After the elections, the administration should take another run at dealing with the Junta, even if they don't release Nobel Peace Prize winner Aung San Suu Kyi, he said.

"We all respect Aung San Suu Kyi and the sacrifices she has made," said Webb. "On the other hand… How does the U.S. develop a relationship that could increase the stability in the region and not allow China to have dominance in a country that has strategic importance to the region?"

The Cable

Clinton's whirlwind Asia tour

Secretary of State Hillary Clinton departed Wednesday morning on her sixth trip to Asia, where she will visit seven countries over 13 days and meet with scores of officials and other regional actors. The highlights of the trip will be Clinton's participation in the East Asia Summit in Hanoi and a meeting with her Chinese Foreign Ministry counterpart on Hainan Island, made infamous by the April 2001 diplomatic tussle over the crash landing of a U.S. surveillance plane.

"It's a very complicated and, frankly, lengthy trip," Assistant Secretary of State Kurt Campbell told reporters Tuesday. "At every stop, the Secretary will highlight both political and economic interactions, a desire to promote U.S. exports and see a more forward engagement on economic matters."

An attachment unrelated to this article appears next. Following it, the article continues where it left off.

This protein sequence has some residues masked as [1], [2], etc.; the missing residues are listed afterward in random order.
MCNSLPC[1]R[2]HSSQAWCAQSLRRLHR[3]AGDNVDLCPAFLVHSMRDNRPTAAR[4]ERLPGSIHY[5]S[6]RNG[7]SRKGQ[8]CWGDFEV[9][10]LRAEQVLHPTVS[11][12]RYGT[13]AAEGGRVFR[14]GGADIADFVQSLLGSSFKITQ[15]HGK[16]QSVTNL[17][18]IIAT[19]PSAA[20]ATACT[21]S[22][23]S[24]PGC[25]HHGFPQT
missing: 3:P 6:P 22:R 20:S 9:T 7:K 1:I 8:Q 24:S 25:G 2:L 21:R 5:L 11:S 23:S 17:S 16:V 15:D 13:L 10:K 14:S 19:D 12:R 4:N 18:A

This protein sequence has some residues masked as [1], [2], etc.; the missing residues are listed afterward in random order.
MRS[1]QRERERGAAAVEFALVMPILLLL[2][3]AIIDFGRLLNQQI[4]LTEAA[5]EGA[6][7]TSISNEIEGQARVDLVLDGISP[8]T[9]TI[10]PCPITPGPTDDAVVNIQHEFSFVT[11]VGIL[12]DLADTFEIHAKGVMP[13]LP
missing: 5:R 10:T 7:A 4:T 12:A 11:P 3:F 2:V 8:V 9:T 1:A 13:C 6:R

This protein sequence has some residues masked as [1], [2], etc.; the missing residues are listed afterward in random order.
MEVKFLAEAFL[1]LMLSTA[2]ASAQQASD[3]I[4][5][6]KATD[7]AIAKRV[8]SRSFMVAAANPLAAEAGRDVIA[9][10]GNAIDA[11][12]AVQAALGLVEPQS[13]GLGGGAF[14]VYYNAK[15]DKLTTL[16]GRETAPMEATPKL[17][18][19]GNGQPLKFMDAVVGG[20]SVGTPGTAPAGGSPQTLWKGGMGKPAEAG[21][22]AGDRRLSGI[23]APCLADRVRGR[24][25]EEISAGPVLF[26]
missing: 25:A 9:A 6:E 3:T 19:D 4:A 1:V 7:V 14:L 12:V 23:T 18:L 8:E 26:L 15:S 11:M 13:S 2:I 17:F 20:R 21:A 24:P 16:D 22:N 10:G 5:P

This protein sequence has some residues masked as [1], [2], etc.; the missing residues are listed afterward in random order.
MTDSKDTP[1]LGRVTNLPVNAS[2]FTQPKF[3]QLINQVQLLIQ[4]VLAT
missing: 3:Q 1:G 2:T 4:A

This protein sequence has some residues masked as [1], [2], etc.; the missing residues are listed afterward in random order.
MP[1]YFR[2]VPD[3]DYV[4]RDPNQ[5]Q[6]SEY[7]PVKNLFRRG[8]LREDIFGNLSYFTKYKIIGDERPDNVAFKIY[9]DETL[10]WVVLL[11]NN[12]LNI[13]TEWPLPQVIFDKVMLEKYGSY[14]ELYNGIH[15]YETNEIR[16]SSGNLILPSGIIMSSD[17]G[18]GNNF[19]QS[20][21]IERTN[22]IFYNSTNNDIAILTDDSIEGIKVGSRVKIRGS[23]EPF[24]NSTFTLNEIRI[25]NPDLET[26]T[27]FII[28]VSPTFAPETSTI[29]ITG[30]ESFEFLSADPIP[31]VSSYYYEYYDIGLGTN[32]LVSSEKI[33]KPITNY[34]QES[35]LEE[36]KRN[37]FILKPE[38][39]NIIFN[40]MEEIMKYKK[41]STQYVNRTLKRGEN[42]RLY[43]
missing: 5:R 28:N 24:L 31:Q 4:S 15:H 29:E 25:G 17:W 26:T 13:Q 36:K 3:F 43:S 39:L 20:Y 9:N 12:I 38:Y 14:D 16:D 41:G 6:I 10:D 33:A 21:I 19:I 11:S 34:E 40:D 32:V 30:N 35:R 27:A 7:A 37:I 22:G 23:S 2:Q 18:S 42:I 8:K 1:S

Wednesday morning, Clinton departed Washington and headed to Hawaii, where she will first meet with military officials including Pacific Fleet Chief of Staff Rear Adm. Joseph Walsh and Adm. Robert Willard, the head of Pacific Command. Following that she will have what Campbell called a "substantial, intense interaction" with Japanese Foreign Minister Seiji Maehara that will cover "all aspects of our bilateral relationship."

Thursday, Clinton will give a "major address" on U.S. strategy toward the Asia-Pacific region at the East West Center. In addition to setting the stage for Chinese President Hu Jintao's visit to Washington (we're hearing January), the G-20 meetings next month in Seoul, and the APEC meeting next year in Japan, Clinton's speech will explain that "at the economic level, 2011 is emerging as a very consequential, in many respects make-or-break, year for the United States," Campbell said. Following that, Clinton will stop in Guam to visit U.S. troops.

On Friday Oct. 29, Clinton goes to Hanoi, where the United States is joining for the first time the East Asia Summit, with an eye toward membership in the near future. On Saturday, she will make a presentation there as "a guest of the chair." There are several bilateral meetings planned, including a conversation with South Korean President Lee Myung-bak. She will also participate in the Lower Mekong Initiative meeting and meet with Indian and Russian interlocutors, Campbell said.